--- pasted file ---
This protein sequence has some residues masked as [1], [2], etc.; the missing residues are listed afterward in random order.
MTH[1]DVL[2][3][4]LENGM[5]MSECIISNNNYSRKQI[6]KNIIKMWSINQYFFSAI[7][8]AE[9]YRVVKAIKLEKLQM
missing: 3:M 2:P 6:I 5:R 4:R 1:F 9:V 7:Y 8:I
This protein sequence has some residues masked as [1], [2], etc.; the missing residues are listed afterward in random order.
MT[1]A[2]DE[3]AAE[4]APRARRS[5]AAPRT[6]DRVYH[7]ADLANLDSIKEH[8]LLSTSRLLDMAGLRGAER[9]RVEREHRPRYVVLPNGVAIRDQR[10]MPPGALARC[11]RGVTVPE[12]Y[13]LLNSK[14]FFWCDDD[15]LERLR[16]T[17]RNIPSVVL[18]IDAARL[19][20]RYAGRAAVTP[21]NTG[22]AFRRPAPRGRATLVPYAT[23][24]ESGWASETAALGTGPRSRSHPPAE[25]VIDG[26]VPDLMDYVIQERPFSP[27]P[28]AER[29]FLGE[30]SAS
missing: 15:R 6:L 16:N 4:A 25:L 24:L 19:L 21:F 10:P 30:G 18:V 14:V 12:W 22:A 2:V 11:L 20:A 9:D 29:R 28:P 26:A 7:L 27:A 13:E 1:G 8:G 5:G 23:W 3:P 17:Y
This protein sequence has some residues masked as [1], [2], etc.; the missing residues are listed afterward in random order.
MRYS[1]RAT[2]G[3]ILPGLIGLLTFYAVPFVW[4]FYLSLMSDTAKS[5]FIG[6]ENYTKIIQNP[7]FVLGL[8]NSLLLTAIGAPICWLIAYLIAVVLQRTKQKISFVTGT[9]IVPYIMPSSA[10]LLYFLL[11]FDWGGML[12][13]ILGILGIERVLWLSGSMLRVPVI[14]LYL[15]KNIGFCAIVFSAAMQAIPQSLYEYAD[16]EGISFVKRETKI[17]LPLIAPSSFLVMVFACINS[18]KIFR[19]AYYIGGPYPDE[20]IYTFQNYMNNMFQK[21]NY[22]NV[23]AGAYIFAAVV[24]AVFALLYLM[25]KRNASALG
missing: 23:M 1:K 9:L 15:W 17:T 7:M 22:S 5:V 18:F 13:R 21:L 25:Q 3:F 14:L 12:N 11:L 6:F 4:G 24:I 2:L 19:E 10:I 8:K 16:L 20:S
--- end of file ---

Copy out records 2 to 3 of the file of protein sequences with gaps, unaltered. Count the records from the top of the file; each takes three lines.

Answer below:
This protein sequence has some residues masked as [1], [2], etc.; the missing residues are listed afterward in random order.
MT[1]A[2]DE[3]AAE[4]APRARRS[5]AAPRT[6]DRVYH[7]ADLANLDSIKEH[8]LLSTSRLLDMAGLRGAER[9]RVEREHRPRYVVLPNGVAIRDQR[10]MPPGALARC[11]RGVTVPE[12]Y[13]LLNSK[14]FFWCDDD[15]LERLR[16]T[17]RNIPSVVL[18]IDAARL[19][20]RYAGRAAVTP[21]NTG[22]AFRRPAPRGRATLVPYAT[23][24]ESGWASETAALGTGPRSRSHPPAE[25]VIDG[26]VPDLMDYVIQERPFSP[27]P[28]AER[29]FLGE[30]SAS
missing: 15:R 6:L 16:N 4:A 25:L 24:L 19:L 21:F 10:P 30:G 18:V 14:V 12:W 22:A 2:V 11:L 20:A 9:D 29:R 28:P 26:A 7:L 27:A 13:E 1:G 8:G 5:G 23:W 3:P 17:Y
This protein sequence has some residues masked as [1], [2], etc.; the missing residues are listed afterward in random order.
MRYS[1]RAT[2]G[3]ILPGLIGLLTFYAVPFVW[4]FYLSLMSDTAKS[5]FIG[6]ENYTKIIQNP[7]FVLGL[8]NSLLLTAIGAPICWLIAYLIAVVLQRTKQKISFVTGT[9]IVPYIMPSSA[10]LLYFLL[11]FDWGGML[12][13]ILGILGIERVLWLSGSMLRVPVI[14]LYL[15]KNIGFCAIVFSAAMQAIPQSLYEYAD[16]EGISFVKRETKI[17]LPLIAPSSFLVMVFACINS[18]KIFR[19]AYYIGGPYPDE[20]IYTFQNYMNNMFQK[21]NY[22]NV[23]AGAYIFAAVV[24]AVFALLYLM[25]KRNASALG
missing: 23:M 1:K 9:L 15:W 17:T 7:M 22:S 5:V 18:F 13:R 21:L 25:Q 3:F 14:L 12:N 11:L 6:F 4:G 24:I 2:L 19:E 10:I 8:K 16:L 20:S